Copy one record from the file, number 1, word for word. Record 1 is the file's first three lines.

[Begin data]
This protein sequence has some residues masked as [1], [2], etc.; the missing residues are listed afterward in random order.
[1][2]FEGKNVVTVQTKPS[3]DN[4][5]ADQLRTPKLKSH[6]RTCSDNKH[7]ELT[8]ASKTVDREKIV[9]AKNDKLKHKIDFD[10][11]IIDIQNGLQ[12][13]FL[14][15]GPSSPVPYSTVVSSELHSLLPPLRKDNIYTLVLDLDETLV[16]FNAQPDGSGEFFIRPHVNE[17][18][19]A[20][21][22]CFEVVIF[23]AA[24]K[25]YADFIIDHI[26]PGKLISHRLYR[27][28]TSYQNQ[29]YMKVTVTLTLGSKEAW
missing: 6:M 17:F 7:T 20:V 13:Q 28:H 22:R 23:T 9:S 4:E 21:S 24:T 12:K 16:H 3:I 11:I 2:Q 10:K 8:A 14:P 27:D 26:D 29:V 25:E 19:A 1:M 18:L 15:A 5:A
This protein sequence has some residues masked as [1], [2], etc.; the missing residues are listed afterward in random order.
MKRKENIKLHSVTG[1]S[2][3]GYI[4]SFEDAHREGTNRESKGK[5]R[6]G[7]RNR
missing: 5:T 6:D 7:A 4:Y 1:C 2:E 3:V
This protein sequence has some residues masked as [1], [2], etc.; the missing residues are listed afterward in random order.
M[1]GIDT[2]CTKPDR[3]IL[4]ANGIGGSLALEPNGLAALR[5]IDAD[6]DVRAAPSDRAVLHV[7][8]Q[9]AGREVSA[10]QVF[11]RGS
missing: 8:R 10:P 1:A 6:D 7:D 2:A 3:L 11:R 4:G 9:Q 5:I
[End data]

This protein sequence has some residues masked as [1], [2], etc.; the missing residues are listed afterward in random order.
[1][2]FEGKNVVTVQTKPS[3]DN[4][5]ADQLRTPKLKSH[6]RTCSDNKH[7]ELT[8]ASKTVDREKIV[9]AKNDKLKHKIDFD[10][11]IIDIQNGLQ[12][13]FL[14][15]GPSSPVPYSTVVSSELHSLLPPLRKDNIYTLVLDLDETLV[16]FNAQPDGSGEFFIRPHVNE[17][18][19]A[20][21][22]CFEVVIF[23]AA[24]K[25]YADFIIDHI[26]PGKLISHRLYR[27][28]TSYQNQ[29]YMKVTVTLTLGSKEAW
missing: 6:M 17:F 7:T 20:V 13:Q 28:H 22:R 23:T 9:S 4:E 21:S 24:T 12:K 16:H 3:I 11:I 2:Q 10:K 8:A 14:P 27:D 26:D 29:V 25:E 19:A 1:M 18:L 15:A 5:A